Dealing with hearing loss over 50
WHAT DID YOU SAY?!
"Doc, I want you to test his hearing!" says Mrs T. Both husband and wife are in my office for their usual follow-up checks. Mr T is adamant that there's nothing wrong with his hearing and jokes that sometimes he pretends not to hear when his wife's nagging gets too much.
"Doc, he keeps turning up the TV very loud over the last year. Something must be wrong with his ears."
Just getting in their 60s, this couple is experiencing a common enough problem that is not always recognised. Studies suggest that between 20 to 40 per cent of persons over 50 years will have some level of hearing loss.
WHY IS MY HEARING GOING?
After convincing Mr. T that it won't hurt to have his hearing tested, two weeks later the audiologist report shows that he does have a significant gap in his hearing.
As we get older, we lose some of the sensory cells in the deep part of the ear. These cells are involved in communicating what we are hearing to the brain. Mr. T's hearing loss is likely to be caused from more than ageing. He was exposed to loud noise for many years as a factory worker. This kind of experience even from loud music can speed up the loss of those sensory cells.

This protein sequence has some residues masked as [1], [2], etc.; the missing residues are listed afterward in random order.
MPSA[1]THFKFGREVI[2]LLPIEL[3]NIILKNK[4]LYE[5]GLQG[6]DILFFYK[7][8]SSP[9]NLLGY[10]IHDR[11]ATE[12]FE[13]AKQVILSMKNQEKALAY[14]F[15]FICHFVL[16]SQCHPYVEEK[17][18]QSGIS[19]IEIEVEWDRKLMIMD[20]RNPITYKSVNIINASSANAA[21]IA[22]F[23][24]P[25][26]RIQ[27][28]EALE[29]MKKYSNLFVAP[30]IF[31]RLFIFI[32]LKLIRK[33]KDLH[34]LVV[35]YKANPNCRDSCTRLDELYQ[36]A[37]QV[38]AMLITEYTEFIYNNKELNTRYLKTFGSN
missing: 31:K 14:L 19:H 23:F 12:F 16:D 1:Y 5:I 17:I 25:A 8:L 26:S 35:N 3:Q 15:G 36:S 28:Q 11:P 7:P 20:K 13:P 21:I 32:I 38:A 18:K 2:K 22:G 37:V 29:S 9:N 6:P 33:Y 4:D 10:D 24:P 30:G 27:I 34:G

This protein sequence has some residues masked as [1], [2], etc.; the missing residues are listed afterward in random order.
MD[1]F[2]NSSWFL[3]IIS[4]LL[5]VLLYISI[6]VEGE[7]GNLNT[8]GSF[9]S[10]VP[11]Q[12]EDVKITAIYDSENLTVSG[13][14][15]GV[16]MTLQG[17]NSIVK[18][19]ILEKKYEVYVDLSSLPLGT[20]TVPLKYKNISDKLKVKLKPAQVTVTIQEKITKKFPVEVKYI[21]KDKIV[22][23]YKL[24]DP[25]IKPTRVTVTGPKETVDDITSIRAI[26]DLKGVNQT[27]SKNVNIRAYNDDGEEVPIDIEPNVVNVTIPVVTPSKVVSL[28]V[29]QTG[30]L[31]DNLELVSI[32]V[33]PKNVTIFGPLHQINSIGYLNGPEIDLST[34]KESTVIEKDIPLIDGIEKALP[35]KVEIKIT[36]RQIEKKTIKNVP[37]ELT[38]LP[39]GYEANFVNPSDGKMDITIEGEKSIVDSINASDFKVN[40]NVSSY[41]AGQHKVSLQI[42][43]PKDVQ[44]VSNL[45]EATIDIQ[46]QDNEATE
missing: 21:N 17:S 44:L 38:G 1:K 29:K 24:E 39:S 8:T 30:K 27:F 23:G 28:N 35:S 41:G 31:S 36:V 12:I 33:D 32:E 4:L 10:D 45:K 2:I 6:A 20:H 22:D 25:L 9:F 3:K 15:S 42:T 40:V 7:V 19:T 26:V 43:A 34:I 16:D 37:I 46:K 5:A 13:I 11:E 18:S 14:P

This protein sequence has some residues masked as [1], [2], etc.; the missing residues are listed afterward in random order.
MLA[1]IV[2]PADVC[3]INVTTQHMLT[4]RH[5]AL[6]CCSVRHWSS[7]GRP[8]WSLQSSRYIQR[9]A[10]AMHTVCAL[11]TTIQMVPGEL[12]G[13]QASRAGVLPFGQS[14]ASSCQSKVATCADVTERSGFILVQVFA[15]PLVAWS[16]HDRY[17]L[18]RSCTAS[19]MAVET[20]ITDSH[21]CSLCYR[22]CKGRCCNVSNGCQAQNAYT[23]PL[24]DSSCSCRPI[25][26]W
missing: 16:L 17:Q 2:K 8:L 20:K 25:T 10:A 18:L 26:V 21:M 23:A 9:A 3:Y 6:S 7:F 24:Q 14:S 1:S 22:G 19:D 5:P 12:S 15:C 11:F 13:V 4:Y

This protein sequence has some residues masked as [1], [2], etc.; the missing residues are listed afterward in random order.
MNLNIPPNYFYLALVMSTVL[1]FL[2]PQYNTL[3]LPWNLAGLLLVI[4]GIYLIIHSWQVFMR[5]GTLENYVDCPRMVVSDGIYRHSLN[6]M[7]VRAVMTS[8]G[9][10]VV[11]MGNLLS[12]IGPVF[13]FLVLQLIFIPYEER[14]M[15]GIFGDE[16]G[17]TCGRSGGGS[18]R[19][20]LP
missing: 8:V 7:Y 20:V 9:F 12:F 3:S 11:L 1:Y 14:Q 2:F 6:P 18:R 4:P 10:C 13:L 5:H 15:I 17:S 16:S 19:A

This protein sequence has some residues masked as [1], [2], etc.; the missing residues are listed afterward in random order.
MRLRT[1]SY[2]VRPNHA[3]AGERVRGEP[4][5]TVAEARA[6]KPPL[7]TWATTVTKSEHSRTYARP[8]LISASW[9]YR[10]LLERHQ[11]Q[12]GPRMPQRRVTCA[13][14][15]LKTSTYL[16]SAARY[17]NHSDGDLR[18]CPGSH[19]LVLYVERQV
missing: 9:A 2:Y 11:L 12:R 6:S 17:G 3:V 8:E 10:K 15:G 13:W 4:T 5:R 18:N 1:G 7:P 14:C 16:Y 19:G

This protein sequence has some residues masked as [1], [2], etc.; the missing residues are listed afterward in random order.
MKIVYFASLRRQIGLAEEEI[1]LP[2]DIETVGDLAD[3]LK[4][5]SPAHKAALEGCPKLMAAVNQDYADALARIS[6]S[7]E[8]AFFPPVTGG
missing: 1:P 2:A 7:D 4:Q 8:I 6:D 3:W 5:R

Some chronic diseases and smoking can also affect your hearing, and don't forget good old ear wax which could be simply clogging up your ear canal.
THERE IS NOTHING WRONG WITH MY HEARING
Hearing loss creeps up slowly on you. So while others notice that you are often asking them to repeat what they say, you don't answer or you claim you heard something else, you continue to argue that there is nothing wrong with your hearing.
If you do have hearing loss, your doctor can set you up to get specialist help. The treatment, among other things, may involve use of a hearing aid. I know you don't want to hear the words "hearing aid". You probably think of it as something for older persons who have become deaf. Just crossing your 50s or 60s, that's not really you! They heard you loud and clear and so over the years they have been making hearing aids better and smaller, so much so that they can be in your ear canal and no one has to know.
Hearing loss is a neglected issue in the 50 and over age group. Other than turning up the TV volume and getting into arguments with your relatives, here are some other signs that you should go talk to your doctor and arrange testing:
n Are you frustrated and often straining to hear and misunderstanding what others say?
n Do others need to raise their voices or repeat themselves when talking with you?
n Is it difficult hearing on the phone?
n When background noise is present, like in a restaurant, do you have trouble hearing what others are saying?
n Do you feel that hearing challenges are interfering with your social life?
n Dr Tomlin Paul is a family physician and university lecturer and author of the book 'Detailing Doctors!' Email email@example.com